Cummings Foundation Grant Recipient

THE HAMIDIAN MASSACRES OF 1894-97: Challenging Traditional Perspectives ~ Wednesday, May 31, 2023 ~ On Zoom/YouTube

Ararat-Eskijian Museum Hamidian Massacres Jelle Verheij NAASR Owen Miller PAI Armenian Genocide Research Program UCLA Promise Armenian Institute UCLA Richard Hovannisian Chair in Modern Armenian History

Wednesday, May 31, 2023, at 1:00pm Eastern / 10:00 am Pacific
Live on Zoom. Registration is required and free.
Livestream on the UCLA Promise Armenian Institute YouTube channel.


DR. OWEN MILLER, Historian

Over the course of three years in the mid-1890s (1894-1897), tens of thousands of Ottoman Armenians were killed in pogroms known as the Hamidian massacres—after Sultan Abdülhamid II (reigned 1876-1909). Despite being known contemporarily as "the great massacres" among Armenians and the importance of this period for Ottoman-Kurdish-Armenian relations, the massacres received very little scholarly attention, even by specialists in Armenian history, until the late 1990s. Only in the last two decades have research articles appeared, primarily case studies of individual massacres.

Dr. Jelle Verheij (University of Amsterdam) is the author of several works on the Hamidian massacres, and his research articles of the late 1990s were among the first on the subject. His Ph.D. thesis is a voluminous 800-page study that may pass for the first comprehensive monograph on the massacres. He specializes in the history of the 19th-century Ottoman Empire, Armenian-Ottoman-Kurdish relations and historical geography. Since the 1990s, Verheij has worked on the Hamidian massacres of 1894-97 and is the author of several articles on the subject (1998, 1999, 2012) and a Ph.D. thesis, The Armenian Massacres of the Hamidian period, 1894-97. An Empirical Inquiry, Amsterdam University, 2022.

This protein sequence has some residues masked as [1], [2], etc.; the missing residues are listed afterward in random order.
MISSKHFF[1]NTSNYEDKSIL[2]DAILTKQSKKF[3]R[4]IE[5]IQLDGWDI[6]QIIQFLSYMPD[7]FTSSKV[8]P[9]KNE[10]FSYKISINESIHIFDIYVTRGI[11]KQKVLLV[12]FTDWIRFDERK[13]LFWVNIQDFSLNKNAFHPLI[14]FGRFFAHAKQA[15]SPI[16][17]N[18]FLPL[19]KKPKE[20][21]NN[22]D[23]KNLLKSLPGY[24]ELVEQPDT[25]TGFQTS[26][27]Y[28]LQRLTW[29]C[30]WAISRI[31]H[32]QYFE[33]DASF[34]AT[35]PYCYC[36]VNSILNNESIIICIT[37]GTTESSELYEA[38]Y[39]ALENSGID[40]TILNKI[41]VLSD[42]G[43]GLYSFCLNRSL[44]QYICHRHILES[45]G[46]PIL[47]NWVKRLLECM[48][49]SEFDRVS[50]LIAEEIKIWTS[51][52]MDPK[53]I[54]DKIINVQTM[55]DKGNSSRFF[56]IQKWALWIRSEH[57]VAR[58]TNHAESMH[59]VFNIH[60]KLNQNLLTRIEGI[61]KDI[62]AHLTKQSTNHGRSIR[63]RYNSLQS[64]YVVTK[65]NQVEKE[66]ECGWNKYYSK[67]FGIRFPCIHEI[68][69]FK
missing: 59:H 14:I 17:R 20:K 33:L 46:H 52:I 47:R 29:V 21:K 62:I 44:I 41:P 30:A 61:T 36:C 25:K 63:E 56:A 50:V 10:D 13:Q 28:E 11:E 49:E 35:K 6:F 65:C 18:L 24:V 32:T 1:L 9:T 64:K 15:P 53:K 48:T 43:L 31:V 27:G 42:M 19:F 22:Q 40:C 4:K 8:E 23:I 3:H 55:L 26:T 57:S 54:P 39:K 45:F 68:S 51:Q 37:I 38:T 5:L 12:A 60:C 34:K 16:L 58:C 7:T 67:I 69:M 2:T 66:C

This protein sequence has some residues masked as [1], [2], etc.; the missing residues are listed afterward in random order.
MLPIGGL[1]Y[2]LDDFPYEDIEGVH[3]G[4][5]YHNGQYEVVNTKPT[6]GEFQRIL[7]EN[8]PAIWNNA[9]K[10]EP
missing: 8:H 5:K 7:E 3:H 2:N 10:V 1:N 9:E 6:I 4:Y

Dr. Owen Miller, the author of a thesis and several research articles on the Sasun massacre of 1894 and its background, will discuss with Jelle Verheij his findings and the need for revision of the traditional perspectives, touching on many of the key issues and players: the death toll, characteristics and motivation of the perpetrators, the roles of the Ottoman authorities, foreign powers and Armenian revolutionary parties.

Armenian Genocide Research Program at the UCLA Promise Armenian Institute

Ararat-Eskijian Museum (AEM)
National Association for Armenian Studies and Reserach (NAASR)
UCLA Promise Armenian Institute (PAI)
UCLA Richard Hovannisian Chair in Modern Armenian History

Click here for the flyer.

Older Post Newer Post